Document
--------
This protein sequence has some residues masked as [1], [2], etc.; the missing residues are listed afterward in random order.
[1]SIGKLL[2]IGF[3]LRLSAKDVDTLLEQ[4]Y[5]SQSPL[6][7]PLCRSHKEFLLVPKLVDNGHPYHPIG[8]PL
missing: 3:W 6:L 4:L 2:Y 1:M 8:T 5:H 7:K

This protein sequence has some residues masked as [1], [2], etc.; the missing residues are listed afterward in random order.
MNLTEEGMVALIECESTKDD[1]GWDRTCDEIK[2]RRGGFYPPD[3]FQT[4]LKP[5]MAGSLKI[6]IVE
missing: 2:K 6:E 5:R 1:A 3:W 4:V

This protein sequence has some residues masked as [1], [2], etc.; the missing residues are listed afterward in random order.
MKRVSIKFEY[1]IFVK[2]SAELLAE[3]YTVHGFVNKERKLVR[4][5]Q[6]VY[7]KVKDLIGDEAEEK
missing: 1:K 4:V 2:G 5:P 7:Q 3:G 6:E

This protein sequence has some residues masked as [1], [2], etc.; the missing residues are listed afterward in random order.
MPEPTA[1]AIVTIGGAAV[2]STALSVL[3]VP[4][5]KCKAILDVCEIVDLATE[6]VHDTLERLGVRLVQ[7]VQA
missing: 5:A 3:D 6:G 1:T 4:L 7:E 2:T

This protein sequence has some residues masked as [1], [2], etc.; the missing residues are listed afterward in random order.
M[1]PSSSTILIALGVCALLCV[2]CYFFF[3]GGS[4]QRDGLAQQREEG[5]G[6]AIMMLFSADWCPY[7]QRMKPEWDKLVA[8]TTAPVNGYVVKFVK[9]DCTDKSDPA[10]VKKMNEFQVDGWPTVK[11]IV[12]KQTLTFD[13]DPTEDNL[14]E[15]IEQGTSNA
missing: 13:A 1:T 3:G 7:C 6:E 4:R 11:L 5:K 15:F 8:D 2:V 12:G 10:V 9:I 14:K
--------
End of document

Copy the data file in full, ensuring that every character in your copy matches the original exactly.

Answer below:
This protein sequence has some residues masked as [1], [2], etc.; the missing residues are listed afterward in random order.
[1]SIGKLL[2]IGF[3]LRLSAKDVDTLLEQ[4]Y[5]SQSPL[6][7]PLCRSHKEFLLVPKLVDNGHPYHPIG[8]PL
missing: 3:W 6:L 4:L 2:Y 1:M 8:T 5:H 7:K

This protein sequence has some residues masked as [1], [2], etc.; the missing residues are listed afterward in random order.
MNLTEEGMVALIECESTKDD[1]GWDRTCDEIK[2]RRGGFYPPD[3]FQT[4]LKP[5]MAGSLKI[6]IVE
missing: 2:K 6:E 5:R 1:A 3:W 4:V

This protein sequence has some residues masked as [1], [2], etc.; the missing residues are listed afterward in random order.
MKRVSIKFEY[1]IFVK[2]SAELLAE[3]YTVHGFVNKERKLVR[4][5]Q[6]VY[7]KVKDLIGDEAEEK
missing: 1:K 4:V 2:G 5:P 7:Q 3:G 6:E

This protein sequence has some residues masked as [1], [2], etc.; the missing residues are listed afterward in random order.
MPEPTA[1]AIVTIGGAAV[2]STALSVL[3]VP[4][5]KCKAILDVCEIVDLATE[6]VHDTLERLGVRLVQ[7]VQA
missing: 5:A 3:D 6:G 1:T 4:L 7:E 2:T

This protein sequence has some residues masked as [1], [2], etc.; the missing residues are listed afterward in random order.
M[1]PSSSTILIALGVCALLCV[2]CYFFF[3]GGS[4]QRDGLAQQREEG[5]G[6]AIMMLFSADWCPY[7]QRMKPEWDKLVA[8]TTAPVNGYVVKFVK[9]DCTDKSDPA[10]VKKMNEFQVDGWPTVK[11]IV[12]KQTLTFD[13]DPTEDNL[14]E[15]IEQGTSNA
missing: 13:A 1:T 3:G 7:C 6:E 4:R 11:L 5:K 15:F 8:D 2:V 12:G 10:V 9:I 14:K